• Southwest Middle School, $4.3 million: An allowance of $235,000 would go toward additional student collaboration spaces and a modernized library media center, plus a new fire alarm system.
• South Middle School, $1.8 million: An allowance of $235,000 would go toward additional student collaboration spaces and a modernized library media center.
All schools would receive roof repairs or replacements, improved restrooms and showers, and additional collaborative spaces for students. Free State, LHS, LMCMS and WMS would all receive mechanical, electrical and plumbing upgrades, additionally. Remaining funds would go toward renovations at the Lawrence College and Career Center ($600,000) and technology improvements ($200,000) across the district.
Why renovate LHS instead of building a new high school?
There was some talk of constructing a new Lawrence High School back when architecture firm Gould Evans was brought aboard in late 2015 to begin the facilities master planning process for the current bond issue, district spokeswoman Julie Boyle said. Throughout that process, architects consulted with engineering and construction firms, Boyle said. It was eventually estimated that building an entirely new high school would cost about three times as much as renovating the current LHS.
Based on construction estimates from consultants, a new facility would cost more than $123.2 million, including the building itself, site improvements, infrastructure, athletic fields and furnishings. That number, according to district officials, doesn't cover land acquisition.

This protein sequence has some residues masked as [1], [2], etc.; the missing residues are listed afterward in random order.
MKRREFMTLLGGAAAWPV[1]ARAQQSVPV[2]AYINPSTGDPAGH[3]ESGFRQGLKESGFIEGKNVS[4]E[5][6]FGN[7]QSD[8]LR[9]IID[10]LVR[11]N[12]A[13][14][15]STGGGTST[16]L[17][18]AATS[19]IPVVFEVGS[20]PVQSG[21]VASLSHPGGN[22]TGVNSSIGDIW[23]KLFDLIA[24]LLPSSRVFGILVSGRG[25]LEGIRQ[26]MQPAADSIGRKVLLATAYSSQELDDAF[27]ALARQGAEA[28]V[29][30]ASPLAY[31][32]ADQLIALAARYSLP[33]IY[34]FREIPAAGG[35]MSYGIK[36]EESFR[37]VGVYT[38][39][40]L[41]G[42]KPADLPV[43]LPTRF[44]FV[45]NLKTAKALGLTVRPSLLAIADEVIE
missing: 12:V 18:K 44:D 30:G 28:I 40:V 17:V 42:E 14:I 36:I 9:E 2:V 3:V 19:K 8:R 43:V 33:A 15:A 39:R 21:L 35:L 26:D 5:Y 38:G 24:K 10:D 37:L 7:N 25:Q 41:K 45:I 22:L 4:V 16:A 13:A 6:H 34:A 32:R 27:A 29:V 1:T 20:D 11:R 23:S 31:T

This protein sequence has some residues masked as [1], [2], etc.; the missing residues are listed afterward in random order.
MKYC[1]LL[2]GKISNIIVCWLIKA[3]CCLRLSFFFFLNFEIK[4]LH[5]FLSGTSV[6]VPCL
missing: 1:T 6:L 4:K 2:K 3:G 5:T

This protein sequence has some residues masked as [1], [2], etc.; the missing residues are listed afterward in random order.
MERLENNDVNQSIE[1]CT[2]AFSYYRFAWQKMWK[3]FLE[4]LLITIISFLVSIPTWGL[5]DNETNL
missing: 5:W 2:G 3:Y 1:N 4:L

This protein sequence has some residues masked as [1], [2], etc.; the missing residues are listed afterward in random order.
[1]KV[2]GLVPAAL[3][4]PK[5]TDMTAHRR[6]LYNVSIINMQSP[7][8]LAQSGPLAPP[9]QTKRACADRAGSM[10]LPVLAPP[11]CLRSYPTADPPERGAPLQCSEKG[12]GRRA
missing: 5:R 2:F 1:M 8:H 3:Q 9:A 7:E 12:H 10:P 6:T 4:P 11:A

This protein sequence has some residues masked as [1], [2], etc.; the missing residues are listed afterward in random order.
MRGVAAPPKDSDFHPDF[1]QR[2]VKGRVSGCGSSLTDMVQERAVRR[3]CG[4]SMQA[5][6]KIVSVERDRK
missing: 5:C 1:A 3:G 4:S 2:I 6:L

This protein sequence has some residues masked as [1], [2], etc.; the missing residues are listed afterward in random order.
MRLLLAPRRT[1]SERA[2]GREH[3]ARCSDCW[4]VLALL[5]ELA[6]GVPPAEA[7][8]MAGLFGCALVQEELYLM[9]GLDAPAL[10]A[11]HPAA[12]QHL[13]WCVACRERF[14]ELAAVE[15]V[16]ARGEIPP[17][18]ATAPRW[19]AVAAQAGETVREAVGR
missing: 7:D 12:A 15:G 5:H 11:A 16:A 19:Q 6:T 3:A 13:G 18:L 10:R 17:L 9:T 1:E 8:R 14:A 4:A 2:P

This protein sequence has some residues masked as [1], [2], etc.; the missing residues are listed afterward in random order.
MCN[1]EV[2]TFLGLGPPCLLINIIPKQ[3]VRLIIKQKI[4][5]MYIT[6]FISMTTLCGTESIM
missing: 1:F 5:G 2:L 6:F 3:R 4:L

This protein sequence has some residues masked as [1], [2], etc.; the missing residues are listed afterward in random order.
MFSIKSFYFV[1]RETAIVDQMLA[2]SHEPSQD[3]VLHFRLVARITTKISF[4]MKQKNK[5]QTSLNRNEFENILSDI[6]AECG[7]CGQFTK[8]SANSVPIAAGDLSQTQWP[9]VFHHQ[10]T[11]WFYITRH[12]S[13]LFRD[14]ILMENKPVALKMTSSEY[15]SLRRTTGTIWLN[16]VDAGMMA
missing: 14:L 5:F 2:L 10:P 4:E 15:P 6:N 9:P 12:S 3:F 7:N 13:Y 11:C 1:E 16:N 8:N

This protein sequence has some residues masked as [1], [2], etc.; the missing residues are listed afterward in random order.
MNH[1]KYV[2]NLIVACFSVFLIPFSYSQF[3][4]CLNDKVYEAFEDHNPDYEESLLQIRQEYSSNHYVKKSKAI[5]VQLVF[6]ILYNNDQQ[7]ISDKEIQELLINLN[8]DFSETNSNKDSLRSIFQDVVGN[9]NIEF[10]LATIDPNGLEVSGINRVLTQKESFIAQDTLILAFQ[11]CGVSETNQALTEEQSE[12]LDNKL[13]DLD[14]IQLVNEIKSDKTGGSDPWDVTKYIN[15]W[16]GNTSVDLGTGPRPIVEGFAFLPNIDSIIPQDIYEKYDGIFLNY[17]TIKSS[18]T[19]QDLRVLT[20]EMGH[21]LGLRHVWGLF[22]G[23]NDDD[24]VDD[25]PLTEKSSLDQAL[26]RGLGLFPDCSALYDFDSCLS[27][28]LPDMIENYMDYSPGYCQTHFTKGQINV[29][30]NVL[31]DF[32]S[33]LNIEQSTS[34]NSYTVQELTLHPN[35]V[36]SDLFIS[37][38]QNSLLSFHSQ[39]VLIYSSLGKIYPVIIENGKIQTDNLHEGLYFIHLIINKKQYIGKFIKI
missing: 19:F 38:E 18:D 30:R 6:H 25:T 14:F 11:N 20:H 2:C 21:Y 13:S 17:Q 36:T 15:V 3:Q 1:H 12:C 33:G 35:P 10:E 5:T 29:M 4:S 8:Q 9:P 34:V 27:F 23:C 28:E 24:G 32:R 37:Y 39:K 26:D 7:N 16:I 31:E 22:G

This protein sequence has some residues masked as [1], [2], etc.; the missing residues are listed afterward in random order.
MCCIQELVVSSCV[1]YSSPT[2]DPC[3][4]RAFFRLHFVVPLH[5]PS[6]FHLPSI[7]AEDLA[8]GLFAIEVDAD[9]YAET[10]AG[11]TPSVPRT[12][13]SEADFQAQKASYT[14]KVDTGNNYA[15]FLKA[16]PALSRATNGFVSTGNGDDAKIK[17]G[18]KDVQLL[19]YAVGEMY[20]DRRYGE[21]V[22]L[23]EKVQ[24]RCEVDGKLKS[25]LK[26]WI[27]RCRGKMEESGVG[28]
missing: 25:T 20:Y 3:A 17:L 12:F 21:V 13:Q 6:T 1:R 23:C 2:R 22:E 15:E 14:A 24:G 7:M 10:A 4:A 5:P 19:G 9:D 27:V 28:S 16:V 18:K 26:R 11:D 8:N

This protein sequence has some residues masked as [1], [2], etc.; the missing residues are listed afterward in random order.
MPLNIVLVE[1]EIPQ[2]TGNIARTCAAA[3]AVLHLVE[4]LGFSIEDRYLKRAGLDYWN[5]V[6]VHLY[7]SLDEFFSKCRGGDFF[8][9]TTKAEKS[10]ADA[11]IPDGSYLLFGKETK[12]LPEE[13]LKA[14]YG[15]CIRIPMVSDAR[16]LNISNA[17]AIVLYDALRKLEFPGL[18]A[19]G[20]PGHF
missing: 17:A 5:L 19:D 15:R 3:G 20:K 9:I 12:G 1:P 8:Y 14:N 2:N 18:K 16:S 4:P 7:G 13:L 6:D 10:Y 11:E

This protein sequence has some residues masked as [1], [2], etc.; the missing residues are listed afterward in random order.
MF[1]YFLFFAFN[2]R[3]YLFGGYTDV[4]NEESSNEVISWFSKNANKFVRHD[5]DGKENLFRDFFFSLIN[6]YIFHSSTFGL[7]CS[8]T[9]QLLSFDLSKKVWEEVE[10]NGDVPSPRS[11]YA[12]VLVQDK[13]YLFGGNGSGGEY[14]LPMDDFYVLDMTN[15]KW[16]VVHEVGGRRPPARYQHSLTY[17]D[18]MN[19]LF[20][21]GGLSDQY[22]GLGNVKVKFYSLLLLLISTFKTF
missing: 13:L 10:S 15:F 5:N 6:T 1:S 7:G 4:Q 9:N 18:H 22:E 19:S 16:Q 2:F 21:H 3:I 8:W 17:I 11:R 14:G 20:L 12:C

School board leaders, such as board vice president Shannon Kimball, have also expressed a commitment to “support and respect” the “very rich tradition” of the original 1954 building.
Who will design and oversee the projects if the bond passes?
That’s still up in the air. District officials have said they won’t contract with architects or construction managers unless the bond passes. The district has already hired Gould Evans to assess school needs and create a master plan for the bond, including several renderings of proposed improvements, however.
During the 2013 bond issue, the district divided projects into four packages among three design firms. The Lawrence-based Gould Evans took on Hillcrest, Langston Hughes, Sunset Hill, Cordley and Pinckney schools. Sabitini Architects Inc., another Lawrence-based firm, worked on Kennedy, Deerfield and Schwegler schools, as well as Free State and LHS. BG Consultants, which has offices in Lawrence, designed projects at Quail Run, Broken Arrow, Prairie Park and Sunflower elementary schools, plus Lawrence’s four middle schools.
When would these projects tentatively be completed?
The earliest projects would tentatively begin construction is 2018 and wrap up by the end of 2019. Lawrence High School, because of the scope of its proposed improvements, likely wouldn’t be completed until 2021.
What’s the deal with the proposed gender-neutral restrooms? What would those look like?
District leaders aren’t sure, and they’re still looking for community input — specifically, from LGBT students — in determining design. Though still very early in the process, Gould Evans has procured three options for reconfigured restrooms at all secondary schools.
The first option would create non-gender-specific, single-occupancy restrooms located off the school corridor and separate from gendered restrooms. The second option would transform all restrooms in the building into gender-neutral facilities with individual enclosed stalls and shared sink space. The third option would create a gender-neutral restroom located within the school’s administrative core, allowing some ambiguity for students using the facility.
These proposed designs, however, are part of an ongoing discussion surrounding LGBT accessibility in the district, Superintendent Kyle Hayden has said. It’s a discussion that will continue — involving the input of students, staff and parents — if the bond passes.
Look for additional coverage about the financial aspects of the bond issue later this week in the Journal-World and at LJWorld.com.